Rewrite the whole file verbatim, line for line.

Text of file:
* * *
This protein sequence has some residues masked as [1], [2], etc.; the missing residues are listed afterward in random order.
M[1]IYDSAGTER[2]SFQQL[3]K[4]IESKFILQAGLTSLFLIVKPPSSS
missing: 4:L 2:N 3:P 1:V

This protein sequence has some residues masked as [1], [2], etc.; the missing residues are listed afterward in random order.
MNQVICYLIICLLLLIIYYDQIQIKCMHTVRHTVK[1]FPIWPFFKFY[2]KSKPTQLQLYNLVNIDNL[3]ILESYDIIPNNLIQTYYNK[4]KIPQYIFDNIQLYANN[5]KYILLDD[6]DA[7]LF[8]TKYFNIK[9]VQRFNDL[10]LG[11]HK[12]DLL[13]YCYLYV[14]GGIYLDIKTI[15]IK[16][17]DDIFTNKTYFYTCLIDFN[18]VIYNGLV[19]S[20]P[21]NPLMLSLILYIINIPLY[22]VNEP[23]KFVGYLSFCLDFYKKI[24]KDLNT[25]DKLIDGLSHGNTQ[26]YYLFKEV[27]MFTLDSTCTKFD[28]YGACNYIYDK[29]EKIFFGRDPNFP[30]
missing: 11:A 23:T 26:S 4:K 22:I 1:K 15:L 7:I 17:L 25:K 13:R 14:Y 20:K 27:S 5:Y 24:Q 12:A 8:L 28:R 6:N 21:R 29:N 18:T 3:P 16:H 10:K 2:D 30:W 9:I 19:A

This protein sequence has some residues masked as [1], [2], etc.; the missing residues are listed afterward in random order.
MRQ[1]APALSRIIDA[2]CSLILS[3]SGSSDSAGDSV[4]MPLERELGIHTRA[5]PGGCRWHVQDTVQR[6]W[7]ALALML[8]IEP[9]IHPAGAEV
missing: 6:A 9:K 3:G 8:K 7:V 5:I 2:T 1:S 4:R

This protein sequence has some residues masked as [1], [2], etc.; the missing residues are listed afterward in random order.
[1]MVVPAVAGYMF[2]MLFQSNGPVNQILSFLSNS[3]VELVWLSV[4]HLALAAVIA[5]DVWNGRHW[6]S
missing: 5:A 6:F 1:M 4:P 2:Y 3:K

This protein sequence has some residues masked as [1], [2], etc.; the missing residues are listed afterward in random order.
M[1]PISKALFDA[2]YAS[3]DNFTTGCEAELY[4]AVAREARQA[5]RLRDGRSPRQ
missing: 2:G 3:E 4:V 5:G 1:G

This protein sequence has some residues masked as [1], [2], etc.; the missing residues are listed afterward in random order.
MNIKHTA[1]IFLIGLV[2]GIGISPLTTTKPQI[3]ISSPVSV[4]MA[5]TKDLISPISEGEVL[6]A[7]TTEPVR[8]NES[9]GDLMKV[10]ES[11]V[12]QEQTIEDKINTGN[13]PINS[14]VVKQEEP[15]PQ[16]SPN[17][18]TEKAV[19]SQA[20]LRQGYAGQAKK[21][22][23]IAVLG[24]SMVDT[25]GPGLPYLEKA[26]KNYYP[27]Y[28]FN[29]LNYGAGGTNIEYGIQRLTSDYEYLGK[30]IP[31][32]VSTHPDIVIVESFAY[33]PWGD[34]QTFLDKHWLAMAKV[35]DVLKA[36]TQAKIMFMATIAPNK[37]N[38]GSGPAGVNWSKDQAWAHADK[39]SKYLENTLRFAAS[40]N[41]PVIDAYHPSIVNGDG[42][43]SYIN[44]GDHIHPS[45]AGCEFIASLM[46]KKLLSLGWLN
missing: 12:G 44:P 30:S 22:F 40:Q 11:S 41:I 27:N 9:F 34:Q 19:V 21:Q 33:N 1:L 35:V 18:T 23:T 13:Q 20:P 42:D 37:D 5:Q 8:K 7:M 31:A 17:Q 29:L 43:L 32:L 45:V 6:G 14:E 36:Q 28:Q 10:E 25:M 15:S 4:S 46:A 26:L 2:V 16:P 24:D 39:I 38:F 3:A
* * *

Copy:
This protein sequence has some residues masked as [1], [2], etc.; the missing residues are listed afterward in random order.
M[1]IYDSAGTER[2]SFQQL[3]K[4]IESKFILQAGLTSLFLIVKPPSSS
missing: 4:L 2:N 3:P 1:V

This protein sequence has some residues masked as [1], [2], etc.; the missing residues are listed afterward in random order.
MNQVICYLIICLLLLIIYYDQIQIKCMHTVRHTVK[1]FPIWPFFKFY[2]KSKPTQLQLYNLVNIDNL[3]ILESYDIIPNNLIQTYYNK[4]KIPQYIFDNIQLYANN[5]KYILLDD[6]DA[7]LF[8]TKYFNIK[9]VQRFNDL[10]LG[11]HK[12]DLL[13]YCYLYV[14]GGIYLDIKTI[15]IK[16][17]DDIFTNKTYFYTCLIDFN[18]VIYNGLV[19]S[20]P[21]NPLMLSLILYIINIPLY[22]VNEP[23]KFVGYLSFCLDFYKKI[24]KDLNT[25]DKLIDGLSHGNTQ[26]YYLFKEV[27]MFTLDSTCTKFD[28]YGACNYIYDK[29]EKIFFGRDPNFP[30]
missing: 11:A 23:T 26:S 4:K 22:I 1:K 15:L 7:I 17:L 25:K 13:R 14:Y 20:K 27:S 5:Y 24:Q 12:A 8:L 28:R 6:N 21:R 29:N 18:T 3:P 16:H 10:K 2:D 30:W 9:I 19:A

This protein sequence has some residues masked as [1], [2], etc.; the missing residues are listed afterward in random order.
MRQ[1]APALSRIIDA[2]CSLILS[3]SGSSDSAGDSV[4]MPLERELGIHTRA[5]PGGCRWHVQDTVQR[6]W[7]ALALML[8]IEP[9]IHPAGAEV
missing: 6:A 9:K 3:G 8:K 7:V 5:I 2:T 1:S 4:R

This protein sequence has some residues masked as [1], [2], etc.; the missing residues are listed afterward in random order.
[1]MVVPAVAGYMF[2]MLFQSNGPVNQILSFLSNS[3]VELVWLSV[4]HLALAAVIA[5]DVWNGRHW[6]S
missing: 5:A 6:F 1:M 4:P 2:Y 3:K

This protein sequence has some residues masked as [1], [2], etc.; the missing residues are listed afterward in random order.
M[1]PISKALFDA[2]YAS[3]DNFTTGCEAELY[4]AVAREARQA[5]RLRDGRSPRQ
missing: 2:G 3:E 4:V 5:G 1:G

This protein sequence has some residues masked as [1], [2], etc.; the missing residues are listed afterward in random order.
MNIKHTA[1]IFLIGLV[2]GIGISPLTTTKPQI[3]ISSPVSV[4]MA[5]TKDLISPISEGEVL[6]A[7]TTEPVR[8]NES[9]GDLMKV[10]ES[11]V[12]QEQTIEDKINTGN[13]PINS[14]VVKQEEP[15]PQ[16]SPN[17][18]TEKAV[19]SQA[20]LRQGYAGQAKK[21][22][23]IAVLG[24]SMVDT[25]GPGLPYLEKA[26]KNYYP[27]Y[28]FN[29]LNYGAGGTNIEYGIQRLTSDYEYLGK[30]IP[31][32]VSTHPDIVIVESFAY[33]PWGD[34]QTFLDKHWLAMAKV[35]DVLKA[36]TQAKIMFMATIAPNK[37]N[38]GSGPAGVNWSKDQAWAHADK[39]SKYLENTLRFAAS[40]N[41]PVIDAYHPSIVNGDG[42][43]SYIN[44]GDHIHPS[45]AGCEFIASLM[46]KKLLSLGWLN
missing: 12:G 44:P 30:S 22:F 40:Q 11:S 41:I 27:N 9:F 34:Q 19:V 21:Q 33:N 1:L 35:V 18:T 23:T 13:Q 20:P 42:D 37:D 5:Q 8:K 7:M 31:A 17:Q 29:L 43:L 32:L 45:V 6:G 14:E 36:Q 28:Q 10:E 25:M 15:S 4:S 46:A 26:L 2:V 16:P 24:D 39:I 38:F 3:A